The hobbyists and mad scientists:
After all of the high end names, service providers and material shops you finally came across the many tables of hobbyists and mad scientists who had brought their printers and custom builds to the show to socialise and tinker away from home.


It was amazing how many people had brought over custom build machines from scratch. Here is a small collectionbelow to continue doing the rest of the talking.

It was great to also see certain people there showing off skills and developments to aid people in more ways than decorative home objects. PETRA DESIGN is a hobbyist looking to build a profile for lighting but also dabbling with prosthetic designs influenced by other creators found online, something I soon hope to expand into too on this website.

3D Meetup Recap Part 2:
To keep this blog short and sweet and not too much of a wall of text, I’ll be continuing my re-cap in the next week whilst working on other 3D printed projects. So stay tuned, and check back next week to see part two of 3D Meetup 2019.

3D Meetup 2019 Community Project Submission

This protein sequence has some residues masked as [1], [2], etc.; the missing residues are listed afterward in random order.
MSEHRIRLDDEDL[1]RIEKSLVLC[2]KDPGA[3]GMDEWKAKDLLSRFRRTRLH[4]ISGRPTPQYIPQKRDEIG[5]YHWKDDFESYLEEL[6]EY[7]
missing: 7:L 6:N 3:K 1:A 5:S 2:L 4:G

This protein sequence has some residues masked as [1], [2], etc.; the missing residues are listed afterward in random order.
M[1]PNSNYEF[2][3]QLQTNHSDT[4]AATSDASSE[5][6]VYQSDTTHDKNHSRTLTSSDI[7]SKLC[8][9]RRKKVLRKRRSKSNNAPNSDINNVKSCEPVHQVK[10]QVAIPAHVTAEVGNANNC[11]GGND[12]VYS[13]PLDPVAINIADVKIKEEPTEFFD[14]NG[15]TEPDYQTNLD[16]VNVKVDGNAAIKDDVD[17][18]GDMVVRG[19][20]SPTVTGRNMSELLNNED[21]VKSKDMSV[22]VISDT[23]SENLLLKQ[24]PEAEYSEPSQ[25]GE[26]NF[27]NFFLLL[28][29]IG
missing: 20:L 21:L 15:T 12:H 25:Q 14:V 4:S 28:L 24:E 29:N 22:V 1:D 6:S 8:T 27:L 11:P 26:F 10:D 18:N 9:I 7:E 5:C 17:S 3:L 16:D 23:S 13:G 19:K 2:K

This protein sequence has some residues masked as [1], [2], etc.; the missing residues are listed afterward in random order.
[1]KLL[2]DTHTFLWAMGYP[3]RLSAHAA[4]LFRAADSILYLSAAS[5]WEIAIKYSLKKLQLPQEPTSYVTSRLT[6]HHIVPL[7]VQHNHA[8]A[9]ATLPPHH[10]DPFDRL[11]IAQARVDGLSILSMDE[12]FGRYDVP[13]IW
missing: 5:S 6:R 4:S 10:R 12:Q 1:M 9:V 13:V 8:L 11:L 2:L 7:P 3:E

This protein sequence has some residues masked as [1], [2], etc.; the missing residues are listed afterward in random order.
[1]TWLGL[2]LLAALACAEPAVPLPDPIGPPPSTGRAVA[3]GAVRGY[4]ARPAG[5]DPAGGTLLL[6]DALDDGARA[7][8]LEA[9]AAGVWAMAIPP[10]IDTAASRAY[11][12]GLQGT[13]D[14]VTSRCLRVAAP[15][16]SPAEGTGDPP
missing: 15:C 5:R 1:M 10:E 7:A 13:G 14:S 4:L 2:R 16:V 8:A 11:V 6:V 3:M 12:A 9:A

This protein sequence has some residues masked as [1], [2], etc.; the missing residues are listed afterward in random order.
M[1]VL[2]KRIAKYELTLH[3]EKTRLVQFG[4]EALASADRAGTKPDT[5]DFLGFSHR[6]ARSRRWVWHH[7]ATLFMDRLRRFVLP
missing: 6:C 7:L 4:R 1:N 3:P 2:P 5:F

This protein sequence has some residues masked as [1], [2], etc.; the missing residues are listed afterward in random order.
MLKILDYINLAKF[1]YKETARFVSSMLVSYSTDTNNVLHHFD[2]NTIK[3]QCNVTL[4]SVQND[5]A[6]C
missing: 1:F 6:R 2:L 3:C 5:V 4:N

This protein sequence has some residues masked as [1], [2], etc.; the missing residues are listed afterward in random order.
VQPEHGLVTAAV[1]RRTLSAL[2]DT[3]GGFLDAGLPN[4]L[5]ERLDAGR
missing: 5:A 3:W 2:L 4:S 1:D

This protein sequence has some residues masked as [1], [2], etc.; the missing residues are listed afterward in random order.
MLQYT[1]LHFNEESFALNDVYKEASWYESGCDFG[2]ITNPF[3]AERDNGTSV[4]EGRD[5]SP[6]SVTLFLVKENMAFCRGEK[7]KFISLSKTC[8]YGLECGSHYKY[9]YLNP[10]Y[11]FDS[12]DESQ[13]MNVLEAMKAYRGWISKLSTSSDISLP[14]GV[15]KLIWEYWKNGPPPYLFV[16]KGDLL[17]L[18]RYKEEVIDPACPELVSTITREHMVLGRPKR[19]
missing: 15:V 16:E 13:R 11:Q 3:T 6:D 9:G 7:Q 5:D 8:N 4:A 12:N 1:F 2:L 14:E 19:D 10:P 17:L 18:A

All Blogs, News & EventsKarl BadkinComment

What is it?

A big part of the event that I’m most excited to see is my entry built within the 3D Meetup 2019’s community project. Hundreds of prints will be made from people all over the world of models pre-designed. Everyone can either get together or ship their part over to Sweden to have the following masterpiece constructed.


I don’t know if the art piece is going to be constructed on the first day, or over both days the event is being held. But once it is fully up, it’s going to be that tall you can walk through it! My chosen part is A-35.


The shape of it is slightly confusing and hard to figure out exactly where it is going to appear within the model, but it should be around head height when walking through. Below is a quick screen-grab of the model quickly loaded up in CURA for a visual.


Here is my piece:

The guys at 3D Meetup kindly included a recommended CURA profile to print the piece in.

Example Cura settings.JPG

Unfortunately all I had laying around in a big enough supply for a last minute entry was some eBay special yellow PLA filament. This was supposed to be neon yellow, I learnt the hard way after this old purchase and have only stuck to reputable suppliers since. But when in a pinch for something different, it’s all I had.

The results however are visually acceptable and the whole print is very robust! Considering there is only 20% infill the whole piece is holding up very nicely. The print was relatively fast at just under 3hrs too and was before my latest bolt on part cooler (more on this in a future blog).



After following the profile provided by Cura, I am a little concerned as to why the pegs are so loose fitting… hopefully everything will just hold together nicely with it’s own weight or a bit of glue will be used on the contacting edges.